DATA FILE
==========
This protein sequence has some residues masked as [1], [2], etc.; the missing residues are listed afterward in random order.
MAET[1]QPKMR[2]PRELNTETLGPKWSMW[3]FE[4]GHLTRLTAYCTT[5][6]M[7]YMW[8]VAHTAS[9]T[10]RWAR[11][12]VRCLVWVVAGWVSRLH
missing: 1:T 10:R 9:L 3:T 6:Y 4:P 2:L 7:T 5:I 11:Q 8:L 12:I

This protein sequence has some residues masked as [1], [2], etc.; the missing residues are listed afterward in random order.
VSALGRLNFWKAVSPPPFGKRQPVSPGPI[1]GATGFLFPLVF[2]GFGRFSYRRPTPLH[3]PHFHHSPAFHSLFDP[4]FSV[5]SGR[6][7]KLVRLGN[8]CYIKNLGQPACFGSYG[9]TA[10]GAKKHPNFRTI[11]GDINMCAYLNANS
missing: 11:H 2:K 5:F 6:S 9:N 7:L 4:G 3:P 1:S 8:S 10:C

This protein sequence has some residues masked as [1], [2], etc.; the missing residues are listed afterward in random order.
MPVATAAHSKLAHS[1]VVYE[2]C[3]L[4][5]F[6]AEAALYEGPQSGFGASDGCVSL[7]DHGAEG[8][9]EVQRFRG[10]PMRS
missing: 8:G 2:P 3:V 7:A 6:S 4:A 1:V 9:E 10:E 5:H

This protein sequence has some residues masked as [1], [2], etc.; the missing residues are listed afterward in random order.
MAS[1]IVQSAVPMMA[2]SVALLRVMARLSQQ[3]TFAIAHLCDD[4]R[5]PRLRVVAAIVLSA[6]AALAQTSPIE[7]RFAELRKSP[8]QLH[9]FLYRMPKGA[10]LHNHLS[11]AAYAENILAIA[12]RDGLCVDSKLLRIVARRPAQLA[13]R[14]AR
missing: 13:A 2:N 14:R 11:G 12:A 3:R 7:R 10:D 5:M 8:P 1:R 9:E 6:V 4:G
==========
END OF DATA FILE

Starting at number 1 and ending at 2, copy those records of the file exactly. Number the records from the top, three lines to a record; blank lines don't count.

This protein sequence has some residues masked as [1], [2], etc.; the missing residues are listed afterward in random order.
MAET[1]QPKMR[2]PRELNTETLGPKWSMW[3]FE[4]GHLTRLTAYCTT[5][6]M[7]YMW[8]VAHTAS[9]T[10]RWAR[11][12]VRCLVWVVAGWVSRLH
missing: 1:T 10:R 9:L 3:T 6:Y 4:P 2:L 7:T 5:I 11:Q 8:L 12:I

This protein sequence has some residues masked as [1], [2], etc.; the missing residues are listed afterward in random order.
VSALGRLNFWKAVSPPPFGKRQPVSPGPI[1]GATGFLFPLVF[2]GFGRFSYRRPTPLH[3]PHFHHSPAFHSLFDP[4]FSV[5]SGR[6][7]KLVRLGN[8]CYIKNLGQPACFGSYG[9]TA[10]GAKKHPNFRTI[11]GDINMCAYLNANS
missing: 11:H 2:K 5:F 6:S 9:N 7:L 4:G 3:P 1:S 8:S 10:C